Lessons Learned from TDD and Scrum

posted in: Scrum | 1

Does this sound familiar?

 

 

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We think that the best approach a team can take is to use empirical feedback to learn about the system and its use, and then apply that learning back to the system. A team needs repeated cycles of activity. In each cycle it adds new features and gets feedback about the quantity and quality of the work already done. The team members split the work into time boxes, within which they analyse, design, implement, and deploy as many features as they can.

Deploying completed work to some kind of environment at each cycle is critical. Every time a team deploys, its members have an opportunity to check their assumptions against reality. They can measure how much progress they’re really making, detect and correct any errors, and adapt the current plan in response to what they’ve learned. Without deployment, the feedback is not complete.

Sounds like scrum to me.

Scrum?

The scrum process explained.
The scrum process explained.

Scrum is founded on empirical process control theory, or empiricism. Empiricism asserts that knowledge comes from experience and making decisions based on what is known. Scrum employs an iterative, incremental approach to optimise predictability and control risk.

Three pillars uphold every implementation of empirical process control: transparency, inspection, and adaptation.

Transparency

Significant aspects of the process must be visible to those responsible for the outcome.

Inspection

Scrum users must frequently inspect Scrum artifacts and progress toward a goal to detect undesirable variances.

Adaptation

If an inspector determines that one or more aspects of a process deviate outside acceptable limits, and that the resulting product will be unacceptable, the process or the material being processed must be adjusted.

Some interesting observations

Writing tests:

  • makes us clarify the acceptance criteria for the next piece of work—we have to ask ourselves how we can tell when we’re done (design);
  • encourages us to write loosely coupled components, so they can easily be tested in isolation and, at higher levels, combined together (design);
  • adds an executable description of what the code does (design); and,
  • adds to a complete regression suite (implementation);

Acceptance criteria is a crucial part of every story. In TDD we use the test writing process as an input for clarifying the acceptance criteria. Scrum can benefit from this.

So the inner loop of the TDD process can deal directly with the input towards daily planning meetings in scrum. The developer team can review tests, determine the acceptance criteria and renegotiate based on the design accompanied with the discovery of the implication of the story.

TDD states the following. External quality is how well the system meets the needs of its customers and users (is it functional, reliable, available, responsive, etc.), and internal quality is how well it meets the needs of its developers and administrators (is it easy to understand, easy to change, etc.). Everyone can understand the point of external quality; it’s usually part of the contract to build. The case for internal quality is equally important but is often harder to make. Internal quality is what lets us cope with continual and unanticipated change.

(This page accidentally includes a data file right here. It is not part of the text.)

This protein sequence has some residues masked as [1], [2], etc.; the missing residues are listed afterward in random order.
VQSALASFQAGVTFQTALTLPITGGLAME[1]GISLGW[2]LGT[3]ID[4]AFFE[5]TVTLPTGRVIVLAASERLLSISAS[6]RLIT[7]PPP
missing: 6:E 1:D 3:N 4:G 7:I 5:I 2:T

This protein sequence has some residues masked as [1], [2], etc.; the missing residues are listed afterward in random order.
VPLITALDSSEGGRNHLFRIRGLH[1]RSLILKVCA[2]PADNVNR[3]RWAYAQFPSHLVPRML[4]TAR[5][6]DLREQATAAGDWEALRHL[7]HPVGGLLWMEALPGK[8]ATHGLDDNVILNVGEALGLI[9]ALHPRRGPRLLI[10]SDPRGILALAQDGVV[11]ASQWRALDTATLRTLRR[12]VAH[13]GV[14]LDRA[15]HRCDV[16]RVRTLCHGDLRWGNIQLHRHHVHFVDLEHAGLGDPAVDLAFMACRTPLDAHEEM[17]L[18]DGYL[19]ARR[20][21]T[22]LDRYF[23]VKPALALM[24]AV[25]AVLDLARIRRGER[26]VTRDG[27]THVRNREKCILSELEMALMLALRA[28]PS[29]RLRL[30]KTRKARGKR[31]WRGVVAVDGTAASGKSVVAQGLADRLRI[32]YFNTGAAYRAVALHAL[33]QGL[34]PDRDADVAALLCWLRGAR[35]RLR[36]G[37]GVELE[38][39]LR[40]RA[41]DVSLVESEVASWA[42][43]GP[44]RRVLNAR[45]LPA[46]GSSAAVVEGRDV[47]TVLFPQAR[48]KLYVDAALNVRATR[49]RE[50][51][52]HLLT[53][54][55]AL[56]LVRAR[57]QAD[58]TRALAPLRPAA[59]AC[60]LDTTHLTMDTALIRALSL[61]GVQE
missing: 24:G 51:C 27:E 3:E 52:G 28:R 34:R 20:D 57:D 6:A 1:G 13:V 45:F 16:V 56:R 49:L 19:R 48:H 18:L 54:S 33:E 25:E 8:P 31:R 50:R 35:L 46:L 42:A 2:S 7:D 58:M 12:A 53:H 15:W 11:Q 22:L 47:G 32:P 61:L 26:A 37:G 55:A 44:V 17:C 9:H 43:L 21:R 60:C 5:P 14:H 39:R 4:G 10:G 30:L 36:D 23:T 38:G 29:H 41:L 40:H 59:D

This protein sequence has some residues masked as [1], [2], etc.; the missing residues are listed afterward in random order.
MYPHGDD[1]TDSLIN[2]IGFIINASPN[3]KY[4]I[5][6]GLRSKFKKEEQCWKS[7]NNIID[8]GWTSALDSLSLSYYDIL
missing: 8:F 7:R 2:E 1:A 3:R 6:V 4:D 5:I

In scrum the focus, again, aligns beautifully. We don’t only want to make sure that the Product Owner is happy, the dev team needs to feel in control. The scrum master needs to enable the dev team to reach their goals of internal quality. Scrum ensures that there is a healthy balance between external and internal quality. TDD thus do not only provide a benefit to the organisation by ensuring high quality, well thought out and designed software, it has the intrinsic value of creating an environment where internal quality is assured. A win, win I would say.

Best practise would be to setup a walking skeleton in iteration zero. Iteration Zero: In most Agile projects, there’s a first stage where the team is doing initial analysis, setting up its physical and technical environments, and otherwise getting started. The team isn’t adding much visible functionality since almost all the work is infra- structure, so it might not make sense to count this as a conventional iteration for scheduling purposes. A common practice is to call this step iteration zero: “iteration” because the team still needs to time-box its activities and “zero” because it’s before functional development starts in iteration one. One important task for iteration zero is to use the walking skeleton to test-drive the initial architecture.

Oh…and by the way. We found that the lean startup model fit right in with our approach: https://www.youtube.com/watch?v=fEvKo90qBns

One Response

  1. Andre Venter

    If we were to look at Lean and Agile through a coarse lens, we’d discover that Agile is about doing and that Lean is about thinking (about continuous process improvement) and doing. A little bit of thought can avoid a lot of doing, and in particular re-doing.

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